Emotional check-ins can come in many different sizes and ways. Displaying the Emotions Wall Chart in the classroom adds daily visual reinforcements. For a hands-on activity, let me introduce you to the adorable Mood Dog. This little pet loves expressing emotions from happy to tired. For this activity cut and color your dog and his collection of faces. Place the feeling you want your mood dog and set him out for the dog show. What’s your mood dog name going to be?
Make a Self Collage. Create a collage station packed with magazines or magazine clippings, paper, glue, scissors, crayons, or markers. Pick the images you want to use, and outline a face on your paper. Next, take clippings and place them onto the face outline till you create a face and design away. Add details or a pop of color to complete this activity.
Create a Me Tree. This activity needs paper, a pencil, and coloring pencils. Start by tracing your hand and wrist on the paper (tree trunk), turn the fingertips into as many branches as you like, and add leaves to your branches (remember to make your leaves big enough to write or draw in). Now add a line at bottom of the paper about an inch or so up for the soil for your tree. Fill in each section from bottom to top as follows. Fill in the soil are with answers to “I am supported by..”. The tree trunk will be filled with answers to “I am grateful for…”. The leaves will be filled with answers to “I love….). Coloring is completely optional.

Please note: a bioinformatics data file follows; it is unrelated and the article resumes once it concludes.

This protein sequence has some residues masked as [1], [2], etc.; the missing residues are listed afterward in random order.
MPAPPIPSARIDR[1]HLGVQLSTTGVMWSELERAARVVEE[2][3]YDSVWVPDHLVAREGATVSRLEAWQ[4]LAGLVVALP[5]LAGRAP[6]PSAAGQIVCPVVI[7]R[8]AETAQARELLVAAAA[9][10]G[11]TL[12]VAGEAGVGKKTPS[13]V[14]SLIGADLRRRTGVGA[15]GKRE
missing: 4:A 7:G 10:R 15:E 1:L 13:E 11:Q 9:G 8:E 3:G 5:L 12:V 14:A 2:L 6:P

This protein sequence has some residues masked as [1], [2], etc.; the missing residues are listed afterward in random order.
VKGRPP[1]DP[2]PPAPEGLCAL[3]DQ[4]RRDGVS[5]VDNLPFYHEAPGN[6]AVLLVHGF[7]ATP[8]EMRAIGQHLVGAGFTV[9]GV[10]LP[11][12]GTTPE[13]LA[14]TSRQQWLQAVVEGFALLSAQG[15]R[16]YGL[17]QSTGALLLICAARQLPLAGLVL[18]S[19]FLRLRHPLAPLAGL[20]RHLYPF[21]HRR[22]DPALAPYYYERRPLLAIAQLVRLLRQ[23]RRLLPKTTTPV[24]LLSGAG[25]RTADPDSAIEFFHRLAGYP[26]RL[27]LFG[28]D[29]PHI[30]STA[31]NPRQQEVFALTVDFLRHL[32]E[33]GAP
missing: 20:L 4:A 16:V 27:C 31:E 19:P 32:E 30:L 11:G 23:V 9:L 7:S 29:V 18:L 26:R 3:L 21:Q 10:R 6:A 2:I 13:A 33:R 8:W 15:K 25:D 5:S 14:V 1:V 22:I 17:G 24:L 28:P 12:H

Emotions Wheel is a simple activity all you need is paper, a pencil, and markers. On a piece of paper draw a big circle. Divide this pie (circle) into as many slices as you need and label each with emotion. Now in each slice, you can draw an image or paste images for each emotion.
Personal Identity Wheel, a worksheet activity that encourages reflection on how we identify outside of social identifiers. The worksheet prompts you to list adjectives you would use to describe for yourself, skills you have, favorite books, hobbies, etc. This activity is great for a group discussion or as writing prompts.
Mindfulness/Mindful Meditation is exploring the inner mechanics of our emotional, mental, and physical processes. When we are practicing this type of meditation we suspend judgment while focusing on the inner workings of our minds. We all have mindfulness, we just have to focus to see it’s always been available to us.
Yoga promotes social-emotional development. It can help with stress, depression, attention deficit issues, and anxiety. While also improving one’s physical health, psychological well-being, academic performance, and social relations.
7 Emotional Regulations Coping Skills Strategies
Model calm behavior gives a visual example for the students to model.
Daily Emotions Check-ins allow focusing on what the student might need at that moment.
Deep breathing exercises allow the student to recognize triggers and calmly work through them.
Positive affirmations build self-esteem which leads to better feelings about oneself.
Play mindful games
Brain/movement breaks allow the student to think and/or move to help them stay calm.
Establish a sensory diet, of physical activities/accommodations to meet their sensory needs.
The 4 Zones of Regulations
The Zones of Regulation, rooted in cognitive behavioral therapy, is a framework that uses four colors–blue, green, yellow, and red–to help students identify their feelings and level of alertness. Support the Zones of Regulation in your classroom or at home with these Emotion resources to create a new twist to some of your favorite games.